With co-drivers Oliver Jarvis and Helio Castroneves, Blomqvist helped MSR bookend its season-opening victory in the Rolex 24 at Daytona by winning Saturday’s IMSA WeatherTech SportsCar Championship season finale at Michelin Road Atlanta.

In between those two victories, the No. 60 earned five runner-up finishes to stay in the thick of the championship hunt and trail WTR’s No. 10 Acura by 14 points entering Saturday’s race.

WTR’s Filipe Albuquerque had a lead of more than 10 seconds over Blomqvist with less than 50 minutes remaining in the 10-hour race.

But a Turn 1 crash between the Chip Ganassi Racing Cadillacs brought out a yellow that sent both Acuras into the pits from the top two positions.

Though he entered in second, Blomqvist barely beat Albuquerque out of the pits, and he held the lead for the final 45 minutes.

Blomqvist said he gained the lead because of a shorter fuel fill after he had worked on being efficient in the second-to-last stint.

“The team asked a big job of me with the fuel; I had a big fuel number to hit,” Blomqvist said. “We knew that was probably our only chance. The yellow came at the right time and obviously we had a bit less fuel to fill up, so I was able to jump him and then it was just a matter of going gung-ho and not leaving anything on the line. And obviously, the opposition had to try too hard to make it work. I’m so thankful.”

Albuquerque closed within a few car lengths of Blomqvist with 14 minutes remaining, but he damaged his suspension because of contact with a GT car in Turn 1.

It’s the first prototype championship for Meyer Shank Racing, which also won the 2021 Indy 500 with Castroneves.

“We’ve had in the last four years, three championships for Acura, the Indy 500 win and the Rolex 24, it doesn’t get any better,” team co-owner Mike Shank told NBC Sports’ Kevin Lee.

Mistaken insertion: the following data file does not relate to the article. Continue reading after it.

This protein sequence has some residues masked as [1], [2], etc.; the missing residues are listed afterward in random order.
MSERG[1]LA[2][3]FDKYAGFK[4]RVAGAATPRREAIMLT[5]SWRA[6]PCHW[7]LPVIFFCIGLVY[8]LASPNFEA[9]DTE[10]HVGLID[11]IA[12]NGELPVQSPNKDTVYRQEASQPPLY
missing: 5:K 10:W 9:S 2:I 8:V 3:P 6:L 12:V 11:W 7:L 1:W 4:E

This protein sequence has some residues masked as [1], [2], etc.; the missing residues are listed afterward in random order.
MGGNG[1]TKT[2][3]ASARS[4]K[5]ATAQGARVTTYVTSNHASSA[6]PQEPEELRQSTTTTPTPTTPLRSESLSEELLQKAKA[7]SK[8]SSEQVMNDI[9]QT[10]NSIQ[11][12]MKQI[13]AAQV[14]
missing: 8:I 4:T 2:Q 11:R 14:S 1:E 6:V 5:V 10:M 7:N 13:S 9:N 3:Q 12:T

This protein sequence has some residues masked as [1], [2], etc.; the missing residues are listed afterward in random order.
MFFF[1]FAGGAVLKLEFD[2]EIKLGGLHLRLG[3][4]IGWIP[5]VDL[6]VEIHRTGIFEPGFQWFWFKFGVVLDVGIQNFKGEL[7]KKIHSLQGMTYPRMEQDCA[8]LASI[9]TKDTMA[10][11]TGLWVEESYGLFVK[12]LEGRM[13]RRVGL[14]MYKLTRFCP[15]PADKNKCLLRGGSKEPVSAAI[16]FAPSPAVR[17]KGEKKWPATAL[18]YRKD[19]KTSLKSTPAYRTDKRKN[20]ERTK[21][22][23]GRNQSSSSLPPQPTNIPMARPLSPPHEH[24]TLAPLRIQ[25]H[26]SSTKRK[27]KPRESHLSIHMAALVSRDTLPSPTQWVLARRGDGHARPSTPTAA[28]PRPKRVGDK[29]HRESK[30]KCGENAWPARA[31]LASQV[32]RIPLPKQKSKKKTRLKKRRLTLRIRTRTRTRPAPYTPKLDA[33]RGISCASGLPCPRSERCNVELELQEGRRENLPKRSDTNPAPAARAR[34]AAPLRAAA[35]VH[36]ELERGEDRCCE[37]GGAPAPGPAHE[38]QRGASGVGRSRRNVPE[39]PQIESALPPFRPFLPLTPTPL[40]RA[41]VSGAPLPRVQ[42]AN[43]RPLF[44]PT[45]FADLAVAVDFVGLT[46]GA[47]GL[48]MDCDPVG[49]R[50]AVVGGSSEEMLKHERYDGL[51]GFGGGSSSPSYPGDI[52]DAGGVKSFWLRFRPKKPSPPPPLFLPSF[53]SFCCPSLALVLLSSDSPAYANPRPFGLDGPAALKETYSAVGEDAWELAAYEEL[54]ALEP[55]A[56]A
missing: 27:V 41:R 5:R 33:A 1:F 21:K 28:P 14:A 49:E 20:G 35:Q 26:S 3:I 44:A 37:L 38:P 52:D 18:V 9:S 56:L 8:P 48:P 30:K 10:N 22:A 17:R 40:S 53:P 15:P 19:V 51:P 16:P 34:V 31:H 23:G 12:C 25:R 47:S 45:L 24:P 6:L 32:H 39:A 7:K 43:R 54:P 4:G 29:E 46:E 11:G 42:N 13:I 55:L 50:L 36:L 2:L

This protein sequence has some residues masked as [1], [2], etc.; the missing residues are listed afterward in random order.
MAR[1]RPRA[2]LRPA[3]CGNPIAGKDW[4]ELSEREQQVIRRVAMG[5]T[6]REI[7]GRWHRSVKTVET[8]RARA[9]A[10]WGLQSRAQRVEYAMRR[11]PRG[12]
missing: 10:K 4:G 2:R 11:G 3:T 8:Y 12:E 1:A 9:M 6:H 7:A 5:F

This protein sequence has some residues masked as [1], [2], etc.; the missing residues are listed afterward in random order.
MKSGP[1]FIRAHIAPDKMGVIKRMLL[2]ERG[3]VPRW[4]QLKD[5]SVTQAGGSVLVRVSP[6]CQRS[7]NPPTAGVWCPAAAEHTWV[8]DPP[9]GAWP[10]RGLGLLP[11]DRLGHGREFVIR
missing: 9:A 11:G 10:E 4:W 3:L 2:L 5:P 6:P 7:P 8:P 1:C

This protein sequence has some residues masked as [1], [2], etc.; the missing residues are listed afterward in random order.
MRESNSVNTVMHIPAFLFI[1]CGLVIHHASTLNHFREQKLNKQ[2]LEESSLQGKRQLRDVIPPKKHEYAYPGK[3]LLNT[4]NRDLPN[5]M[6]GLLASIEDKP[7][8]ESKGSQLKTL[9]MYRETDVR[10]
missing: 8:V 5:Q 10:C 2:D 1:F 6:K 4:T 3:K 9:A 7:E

It’s the third consecutive runner-up finish in the points standings for Wayne Taylor Racing, which won the first Daytona Prototype international championship in 2017. The premier category will be rebranded as the Grand Touring Prototype (GTP) class with the LMDh cars that will establish a bridge to racing in the 24 Hours of Le Mans.

Kamui Kobayashi finished third in the No. 48 Cadillac of Action Express that also includes Jimmie Johnson and Mike Rockenfeller.

The podium showing marked Johnson’s last scheduled race in IMSA’s top prototype division. The seven-time NASCAR Cup Series champion has raced in the No. 48 Ally Cadillac lineup as the Action Express entry has run the Endurance Cup races.

Johnson said a lack of inventory will preclude him having a 2023 ride in the top category. But he still is hopeful of racing the Garage 56 Next Gen Camaro in next year’s 24 Hours of Le Mans and possibly running in a lower class for the Rolex 24 at Daytona.

“I’d love to be at Le Mans next year,” Johnson told NBC Sports’ Dillon Welch after his final stint Saturday. “I’d love to be at the Rolex 24. The series is going through a shake-up with the reconfiguration of the rules and classes, so I don’t have anything locked down yet, but I’m so thankful for this experience with Action. The support Ally has given us, Mr. Hendrick, Chad Knaus, all of Hendrick Motorsports. It’s been a fun two years, and I certainly hope I’m on the grid again next year.”